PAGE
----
The only place to get Sinter products is directly through their website at https://www.sinter.si/

SwissStop disc brake rotors

There aren't as many disc brake rotor alternatives but SwissStop has a great option (Image credit: Josh Ross)

Upgrade your brake rotors

Many will know SwissStop as the renowned manufacturer of those iconic yellow rim brake pads that many of us swore by as an upgrade. The switch to disc brakes meant a reinvention of its business and it duly responded with a whole new product line. Like Sinter, it has a line of pads that fit all the major groupset brands but also a line of rotors called Catalyst. 

The problem I wanted to solve with my brake experience was the warping of the rotors on descents. As the rotors expand from heat the surface distorts and the pads touch them for a few minutes afterwards. It doesn't take much descending to make it happen and it's maddening. The brands will tell you that pads play a part in that but my experience of swapping pads was that it didn't help. The SwissStop Catalyst rotors ended up being the answer for me. 

The Catalyst rotors are a design that SwissStop started exploring in 2016 and they have a number of details specifically designed to minimise heat buildup. The design starts with high-grade SUS410 stainless steel for the braking surface but it's the actual shape where the magic happens. The team ran through a wide range of structures looking for heat dissipation and stiffness under braking forces ranging from typical hand pressure up to theoretical maximums. 

Those structures were then also evaluated with an eye toward airflow. Computational Fluid Dynamics (CFD) simulations study airflow over the surface of the rotor and through the cut-outs in the brake pad contact area. Different profiles ran through validation looking for cooling and there was a back and forth with strength, stiffness, and materials until the team arrived at the final form. The effort, in my experience, paid off. Running the Catalyst rotors with the RS pads led to solid braking performance with quiet rotors. 

It's also worth noting that Shimano has been working hard on this same problem. The 2022 update to the Shimano range brought with it a switch to the RT-MT900 rotors from the XTR range of mountain bike components for this exact reason. There was also a move to widen the gap between the rotor and pads with this issue in mind. Now, as I write this, a new generation of RT-CL900 and RT-CL800 disc brake rotors are launching on the market. The stated reason for the update is "to significantly reduce heat deformation during long, steep descents" and the brand looks to realise these goals through "a new, more robust alloy carrier and arm shape."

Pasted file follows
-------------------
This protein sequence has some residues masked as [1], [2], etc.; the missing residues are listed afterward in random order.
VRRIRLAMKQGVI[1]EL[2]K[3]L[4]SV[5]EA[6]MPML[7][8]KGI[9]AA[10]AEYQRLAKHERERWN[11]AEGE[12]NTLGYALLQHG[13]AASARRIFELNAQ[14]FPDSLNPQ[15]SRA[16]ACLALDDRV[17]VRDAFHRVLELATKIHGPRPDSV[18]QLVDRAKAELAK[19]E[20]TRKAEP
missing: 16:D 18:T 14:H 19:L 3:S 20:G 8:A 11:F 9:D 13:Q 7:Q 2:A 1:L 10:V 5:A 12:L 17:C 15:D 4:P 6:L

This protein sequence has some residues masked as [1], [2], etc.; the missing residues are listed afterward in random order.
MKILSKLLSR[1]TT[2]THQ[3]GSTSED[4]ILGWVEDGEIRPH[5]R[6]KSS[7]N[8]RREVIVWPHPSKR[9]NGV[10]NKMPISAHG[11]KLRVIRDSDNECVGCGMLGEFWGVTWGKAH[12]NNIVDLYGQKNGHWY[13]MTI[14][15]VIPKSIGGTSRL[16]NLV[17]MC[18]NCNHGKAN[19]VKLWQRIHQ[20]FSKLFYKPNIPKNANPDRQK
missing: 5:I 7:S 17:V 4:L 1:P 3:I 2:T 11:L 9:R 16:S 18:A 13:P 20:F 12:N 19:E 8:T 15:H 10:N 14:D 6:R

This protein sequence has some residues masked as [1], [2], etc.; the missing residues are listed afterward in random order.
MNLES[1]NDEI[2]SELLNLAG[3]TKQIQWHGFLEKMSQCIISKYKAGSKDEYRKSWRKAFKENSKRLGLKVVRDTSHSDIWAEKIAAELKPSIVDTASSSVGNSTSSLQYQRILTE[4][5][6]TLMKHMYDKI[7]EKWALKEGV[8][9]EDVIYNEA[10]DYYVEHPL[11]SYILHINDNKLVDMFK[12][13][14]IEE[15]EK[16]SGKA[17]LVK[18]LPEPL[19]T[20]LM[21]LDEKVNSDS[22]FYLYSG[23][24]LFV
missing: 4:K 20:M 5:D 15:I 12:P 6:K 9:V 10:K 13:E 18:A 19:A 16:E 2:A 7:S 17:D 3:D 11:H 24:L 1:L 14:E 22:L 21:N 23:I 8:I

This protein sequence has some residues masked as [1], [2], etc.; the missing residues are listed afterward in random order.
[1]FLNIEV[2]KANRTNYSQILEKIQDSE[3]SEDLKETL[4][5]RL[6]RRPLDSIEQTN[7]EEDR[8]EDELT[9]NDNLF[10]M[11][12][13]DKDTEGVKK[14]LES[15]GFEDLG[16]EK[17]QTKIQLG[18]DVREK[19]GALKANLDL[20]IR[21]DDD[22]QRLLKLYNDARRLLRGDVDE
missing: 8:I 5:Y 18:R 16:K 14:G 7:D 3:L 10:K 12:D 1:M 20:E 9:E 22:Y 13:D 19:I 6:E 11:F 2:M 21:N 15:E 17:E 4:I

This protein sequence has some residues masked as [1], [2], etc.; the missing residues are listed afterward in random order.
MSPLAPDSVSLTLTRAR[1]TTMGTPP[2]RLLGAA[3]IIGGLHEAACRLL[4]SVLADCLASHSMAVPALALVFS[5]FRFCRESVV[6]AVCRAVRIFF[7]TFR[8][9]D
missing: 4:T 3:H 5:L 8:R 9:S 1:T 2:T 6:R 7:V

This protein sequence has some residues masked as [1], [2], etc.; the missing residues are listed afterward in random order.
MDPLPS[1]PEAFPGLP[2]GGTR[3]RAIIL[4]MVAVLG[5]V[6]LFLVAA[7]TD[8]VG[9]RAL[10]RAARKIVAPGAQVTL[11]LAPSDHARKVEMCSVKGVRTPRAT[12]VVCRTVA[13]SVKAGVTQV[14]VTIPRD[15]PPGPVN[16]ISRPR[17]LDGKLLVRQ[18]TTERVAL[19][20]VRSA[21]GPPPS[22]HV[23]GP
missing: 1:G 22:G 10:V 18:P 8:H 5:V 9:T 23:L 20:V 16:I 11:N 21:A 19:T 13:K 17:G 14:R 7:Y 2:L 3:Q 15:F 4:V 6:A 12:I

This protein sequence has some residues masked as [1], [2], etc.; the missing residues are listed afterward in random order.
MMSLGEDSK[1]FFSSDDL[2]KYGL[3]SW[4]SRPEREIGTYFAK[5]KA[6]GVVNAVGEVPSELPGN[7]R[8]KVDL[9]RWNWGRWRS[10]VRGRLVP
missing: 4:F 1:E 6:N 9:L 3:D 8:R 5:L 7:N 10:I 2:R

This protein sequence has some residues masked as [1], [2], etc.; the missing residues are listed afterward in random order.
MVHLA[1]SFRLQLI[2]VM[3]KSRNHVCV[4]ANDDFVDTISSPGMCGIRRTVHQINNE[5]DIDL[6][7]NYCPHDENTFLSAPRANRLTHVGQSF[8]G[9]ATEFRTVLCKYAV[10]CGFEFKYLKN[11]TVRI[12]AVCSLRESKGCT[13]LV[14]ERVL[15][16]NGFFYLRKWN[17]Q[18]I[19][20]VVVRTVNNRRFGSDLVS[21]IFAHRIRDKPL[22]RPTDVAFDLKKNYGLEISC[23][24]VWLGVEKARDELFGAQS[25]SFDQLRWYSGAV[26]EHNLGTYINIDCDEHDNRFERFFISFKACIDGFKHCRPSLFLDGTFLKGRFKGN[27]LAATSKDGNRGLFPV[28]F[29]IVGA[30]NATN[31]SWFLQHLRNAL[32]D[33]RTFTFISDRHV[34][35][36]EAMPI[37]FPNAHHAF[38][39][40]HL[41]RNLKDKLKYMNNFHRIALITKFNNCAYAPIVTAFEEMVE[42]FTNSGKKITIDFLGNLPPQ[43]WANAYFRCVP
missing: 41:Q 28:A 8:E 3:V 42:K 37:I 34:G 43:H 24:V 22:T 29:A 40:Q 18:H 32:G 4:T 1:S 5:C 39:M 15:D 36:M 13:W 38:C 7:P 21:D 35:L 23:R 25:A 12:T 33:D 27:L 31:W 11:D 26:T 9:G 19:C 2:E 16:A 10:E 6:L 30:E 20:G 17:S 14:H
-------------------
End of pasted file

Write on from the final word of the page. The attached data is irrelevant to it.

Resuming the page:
Hope disc brake caliper

Hope calipers are beautiful four piston pieces created from a single piece of aluminum (Image credit: Josh Ross)

Upgrade your brake calipers

For most people the challenge with disc brakes comes down to noise. Pad noise is a frequent complaint and that causes people to look for alternatives. Rotor heat deformation is also an issue that consumers, and by extension brands, are looking to solve and that also ends up being a noise issue. Right now we are also running into some supply chain issues so even those who are happy with the performance of the big brands are looking for an alternative. 

Within this range of issues, there are options and solutions to be had but the end result isn't going to be a drastically different experience. What you are looking to do is allow your braking system to show up in the best way possible. If you want to take your braking system to an even higher level you are going to need to go beyond pads and rotors and look at calipers as well. 

Some will remember Chris Froome going down this exact upgrade path. He complained about the issues we are discussing and he swapped his Shimano components for what looked like Magura calipers in 2021. Given the realities of sponsorships, no one ever confirmed the details and, when asked, Magura made it very clear that they do not make road bike calipers. Although plenty of people make it work, the brand doesn't recommend it and I looked elsewhere. My search landed on UK brand Hope Technologies. 

After having spent quite a bit of time testing various upgrades on Shimano and SRAM brakes, I wasn't expecting a lot when I added the Hope RX4+ system to the Enve Melee. Within five minutes of riding, I knew I had underestimated what I was adding to the braking experience. The Hope system is a monobloc four-piston caliper and it's a level of performance far beyond the SRAM calipers that they replaced. It also doesn't hurt that they are absolutely gorgeous and available in a range of colour options.

If you are looking to seriously take your braking performance up a level, in my experience, this is where you want to look. I have never experienced brake fade on a road bike. That statement includes long descents in the Dolomites on Campagnolo brakes as well as a long local descent with SRAM brakes I talked about in my review of the Hunt Limitless 60 wheels. What I have experienced is the warped rotor issue I set out to solve and Hope certainly solves that problem.

The Hope RX4+ is more about nuance though. Short double-digit descents on terrible pavement are regular occurrences in my area of the world and situations like this are where the Hope brakes shine. The initial bite is much stronger and more immediate and when you need to control a descent where you move from high speed to low the performance difference is drastic. Other brake systems can shave a bit of speed on a fast descent but the big changes are the challenge. It’s also a challenge to stay slow and controlled. When holding the weight of your body and bike as you lean back against a steep technical descent the Hope brakes don’t wear you out.